In a network landscape always depressingly free of good science fiction, it’s always awesome when something good manages to not only make it to air, but make it to a second season. The Canadian time-travel cop thriller Continuum originally aired up north last summer, and it recently migrated to Syfy, just wrapping up its run this past Monday. If you’re been enjoying the adventures of time-tossed future cop Kiera Cameron (Rachel Nichols), the good news is that its second season premieres next month in Canada, and it will presumably make its way down here on Syfy at some later date. In the meantime, show creator Simon Barry is dishing some details on what to expect from season two.
Speaking to TV Overmind (which is an excellent name for a website, by the way), Barry revealed that the show’s sophomore season will deal heavily with themes of destiny, control, and power. Take it away, Simon:
I can certainly say that we get to play a lot of the relationships of the characters out in a way that we didn’t get to do in season one. There’s a lot of dynamics at play and now everyone has stakes in this game and as those stakes become chips that can be played everyone has a point of view as to how they can best take care of themselves and control their own destiny. Information comes to light, people make alliances, people split up and break connections and a lot of the positioning of these characters comes down to how they’re gonna control not only their lives in the present but also in the future. Control and power are two themes that run heavily through season two.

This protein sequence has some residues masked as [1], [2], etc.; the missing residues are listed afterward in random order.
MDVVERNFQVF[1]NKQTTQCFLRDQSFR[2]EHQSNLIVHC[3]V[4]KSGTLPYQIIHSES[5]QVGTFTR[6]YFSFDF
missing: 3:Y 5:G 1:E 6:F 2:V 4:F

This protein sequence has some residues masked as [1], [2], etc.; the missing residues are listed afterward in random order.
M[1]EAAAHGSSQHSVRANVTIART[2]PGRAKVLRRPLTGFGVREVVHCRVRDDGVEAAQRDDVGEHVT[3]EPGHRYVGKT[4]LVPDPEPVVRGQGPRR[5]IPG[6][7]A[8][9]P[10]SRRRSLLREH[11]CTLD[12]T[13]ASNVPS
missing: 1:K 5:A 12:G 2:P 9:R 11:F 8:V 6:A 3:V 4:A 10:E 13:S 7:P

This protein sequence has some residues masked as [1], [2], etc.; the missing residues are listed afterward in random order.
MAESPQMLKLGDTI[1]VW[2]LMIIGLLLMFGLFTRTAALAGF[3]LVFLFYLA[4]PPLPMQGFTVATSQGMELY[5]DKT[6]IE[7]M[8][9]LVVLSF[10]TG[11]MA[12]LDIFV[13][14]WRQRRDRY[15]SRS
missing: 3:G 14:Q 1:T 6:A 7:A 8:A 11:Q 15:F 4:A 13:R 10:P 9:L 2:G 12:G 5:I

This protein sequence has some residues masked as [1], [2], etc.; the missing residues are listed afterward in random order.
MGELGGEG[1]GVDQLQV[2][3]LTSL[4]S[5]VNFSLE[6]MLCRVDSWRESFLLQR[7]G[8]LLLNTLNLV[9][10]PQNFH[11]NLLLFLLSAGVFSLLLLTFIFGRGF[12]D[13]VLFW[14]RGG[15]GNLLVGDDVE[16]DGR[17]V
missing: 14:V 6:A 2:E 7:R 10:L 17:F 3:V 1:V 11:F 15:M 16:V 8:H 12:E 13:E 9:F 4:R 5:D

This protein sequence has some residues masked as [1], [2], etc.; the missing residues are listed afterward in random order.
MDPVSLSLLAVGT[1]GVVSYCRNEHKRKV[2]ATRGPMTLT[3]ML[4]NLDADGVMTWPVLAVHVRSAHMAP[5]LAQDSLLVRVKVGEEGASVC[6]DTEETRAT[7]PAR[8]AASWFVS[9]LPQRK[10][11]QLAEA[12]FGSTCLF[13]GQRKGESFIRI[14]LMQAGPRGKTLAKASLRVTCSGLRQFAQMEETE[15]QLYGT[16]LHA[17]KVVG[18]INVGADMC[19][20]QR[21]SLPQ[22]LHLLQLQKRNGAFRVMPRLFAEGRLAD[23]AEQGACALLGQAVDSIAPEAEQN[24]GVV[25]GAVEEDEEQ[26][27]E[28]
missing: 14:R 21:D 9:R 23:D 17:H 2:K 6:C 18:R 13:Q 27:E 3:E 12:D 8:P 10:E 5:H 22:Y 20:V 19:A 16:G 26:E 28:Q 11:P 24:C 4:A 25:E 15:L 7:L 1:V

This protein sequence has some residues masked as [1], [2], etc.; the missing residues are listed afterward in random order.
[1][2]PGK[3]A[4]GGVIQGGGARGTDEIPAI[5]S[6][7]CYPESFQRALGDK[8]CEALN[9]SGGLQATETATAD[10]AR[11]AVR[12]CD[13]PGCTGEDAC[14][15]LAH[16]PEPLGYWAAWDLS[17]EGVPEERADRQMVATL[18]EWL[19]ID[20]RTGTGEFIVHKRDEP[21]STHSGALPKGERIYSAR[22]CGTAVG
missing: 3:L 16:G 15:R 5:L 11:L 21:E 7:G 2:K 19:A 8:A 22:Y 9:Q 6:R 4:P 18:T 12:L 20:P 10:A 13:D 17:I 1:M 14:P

I can also tell you that season two’s story picks up very shortly after season one. There is a bit of time that’s passed but not a lot and it’s certainly not enough that anything’s been reset. I think it would be cruel and inhuman of me to make the audience wait very long to find out what Alec’s season ending message to Keira was about so we’re not gonna make the audience wait.
If you haven’t checked out Continuum yet, Nichols plays a cop from the year 2077, a time when national governments have given way to megacorporations that run the planet. When a group of rebels/terrorists (depending on your point of view) transport themselves back to the year 2012, Kiera is inadvertently dragged back with them. Trapped in our present, Kiera joins forces with the young version of a powerful man from her future, both working to capture or kill the escaped rebels, to prevent them from rewriting “history,” and to find a way to return Kiera home to her family.
The show has already touched on larger questions such as whether events in our present truly alter the future, or create a new offshoot timeline. Now that the show has effectively established the world and characters, it should be very interesting to see how it develops in season two. We’ll keep you posted about a U.S. airdate once we hear anything.